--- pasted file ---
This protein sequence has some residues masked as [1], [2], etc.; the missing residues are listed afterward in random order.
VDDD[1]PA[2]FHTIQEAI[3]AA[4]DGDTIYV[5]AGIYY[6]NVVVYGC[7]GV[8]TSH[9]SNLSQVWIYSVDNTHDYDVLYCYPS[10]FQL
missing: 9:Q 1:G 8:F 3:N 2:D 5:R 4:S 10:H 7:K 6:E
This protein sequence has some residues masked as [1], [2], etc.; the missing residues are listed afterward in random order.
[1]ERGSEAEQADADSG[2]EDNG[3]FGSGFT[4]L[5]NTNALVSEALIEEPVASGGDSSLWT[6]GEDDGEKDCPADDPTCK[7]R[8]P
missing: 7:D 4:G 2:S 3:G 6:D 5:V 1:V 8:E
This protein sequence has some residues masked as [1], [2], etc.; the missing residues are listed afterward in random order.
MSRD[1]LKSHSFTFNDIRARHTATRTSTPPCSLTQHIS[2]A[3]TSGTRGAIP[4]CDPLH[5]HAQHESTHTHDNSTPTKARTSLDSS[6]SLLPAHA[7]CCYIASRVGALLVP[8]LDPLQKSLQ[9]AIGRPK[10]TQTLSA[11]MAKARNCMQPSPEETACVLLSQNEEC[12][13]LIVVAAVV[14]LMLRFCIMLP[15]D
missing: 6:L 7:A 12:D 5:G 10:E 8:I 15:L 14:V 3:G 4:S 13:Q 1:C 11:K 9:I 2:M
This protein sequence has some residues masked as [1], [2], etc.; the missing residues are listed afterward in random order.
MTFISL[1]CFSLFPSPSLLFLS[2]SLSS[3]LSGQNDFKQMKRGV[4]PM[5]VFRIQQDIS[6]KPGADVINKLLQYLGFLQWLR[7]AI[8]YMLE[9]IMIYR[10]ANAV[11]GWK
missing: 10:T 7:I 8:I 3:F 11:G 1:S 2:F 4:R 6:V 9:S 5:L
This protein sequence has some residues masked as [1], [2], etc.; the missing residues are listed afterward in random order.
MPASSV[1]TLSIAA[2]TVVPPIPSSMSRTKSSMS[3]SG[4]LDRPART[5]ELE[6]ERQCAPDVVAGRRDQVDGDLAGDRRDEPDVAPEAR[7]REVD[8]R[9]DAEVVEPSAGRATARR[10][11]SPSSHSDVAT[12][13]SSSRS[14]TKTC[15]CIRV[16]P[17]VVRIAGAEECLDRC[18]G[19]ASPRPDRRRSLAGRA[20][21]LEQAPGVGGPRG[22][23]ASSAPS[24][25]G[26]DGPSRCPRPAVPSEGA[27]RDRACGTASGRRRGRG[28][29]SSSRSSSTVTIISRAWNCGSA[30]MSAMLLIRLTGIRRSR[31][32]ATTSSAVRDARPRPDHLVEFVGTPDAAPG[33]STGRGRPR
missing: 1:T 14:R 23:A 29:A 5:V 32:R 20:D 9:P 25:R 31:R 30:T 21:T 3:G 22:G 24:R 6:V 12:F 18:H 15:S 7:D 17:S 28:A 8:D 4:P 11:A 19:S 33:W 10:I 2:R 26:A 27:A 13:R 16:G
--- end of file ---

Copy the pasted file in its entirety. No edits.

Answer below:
This protein sequence has some residues masked as [1], [2], etc.; the missing residues are listed afterward in random order.
VDDD[1]PA[2]FHTIQEAI[3]AA[4]DGDTIYV[5]AGIYY[6]NVVVYGC[7]GV[8]TSH[9]SNLSQVWIYSVDNTHDYDVLYCYPS[10]FQL
missing: 9:Q 1:G 8:F 3:N 2:D 5:R 4:S 10:H 7:K 6:E
This protein sequence has some residues masked as [1], [2], etc.; the missing residues are listed afterward in random order.
[1]ERGSEAEQADADSG[2]EDNG[3]FGSGFT[4]L[5]NTNALVSEALIEEPVASGGDSSLWT[6]GEDDGEKDCPADDPTCK[7]R[8]P
missing: 7:D 4:G 2:S 3:G 6:D 5:V 1:V 8:E
This protein sequence has some residues masked as [1], [2], etc.; the missing residues are listed afterward in random order.
MSRD[1]LKSHSFTFNDIRARHTATRTSTPPCSLTQHIS[2]A[3]TSGTRGAIP[4]CDPLH[5]HAQHESTHTHDNSTPTKARTSLDSS[6]SLLPAHA[7]CCYIASRVGALLVP[8]LDPLQKSLQ[9]AIGRPK[10]TQTLSA[11]MAKARNCMQPSPEETACVLLSQNEEC[12][13]LIVVAAVV[14]LMLRFCIMLP[15]D
missing: 6:L 7:A 12:D 5:G 10:E 8:I 15:L 14:V 3:G 4:S 13:Q 1:C 11:K 9:I 2:M
This protein sequence has some residues masked as [1], [2], etc.; the missing residues are listed afterward in random order.
MTFISL[1]CFSLFPSPSLLFLS[2]SLSS[3]LSGQNDFKQMKRGV[4]PM[5]VFRIQQDIS[6]KPGADVINKLLQYLGFLQWLR[7]AI[8]YMLE[9]IMIYR[10]ANAV[11]GWK
missing: 10:T 7:I 8:I 3:F 11:G 1:S 2:F 4:R 6:V 9:S 5:L
This protein sequence has some residues masked as [1], [2], etc.; the missing residues are listed afterward in random order.
MPASSV[1]TLSIAA[2]TVVPPIPSSMSRTKSSMS[3]SG[4]LDRPART[5]ELE[6]ERQCAPDVVAGRRDQVDGDLAGDRRDEPDVAPEAR[7]REVD[8]R[9]DAEVVEPSAGRATARR[10][11]SPSSHSDVAT[12][13]SSSRS[14]TKTC[15]CIRV[16]P[17]VVRIAGAEECLDRC[18]G[19]ASPRPDRRRSLAGRA[20][21]LEQAPGVGGPRG[22][23]ASSAPS[24][25]G[26]DGPSRCPRPAVPSEGA[27]RDRACGTASGRRRGRG[28][29]SSSRSSSTVTIISRAWNCGSA[30]MSAMLLIRLTGIRRSR[31][32]ATTSSAVRDARPRPDHLVEFVGTPDAAPG[33]STGRGRPR
missing: 1:T 14:R 23:A 29:A 5:V 32:R 20:D 9:P 25:R 31:R 30:T 21:T 3:G 22:G 24:R 6:V 12:F 18:H 15:S 7:D 17:S 28:A 8:D 4:P 11:A 19:S 33:W 10:I 2:R 26:A 27:A 13:R 16:G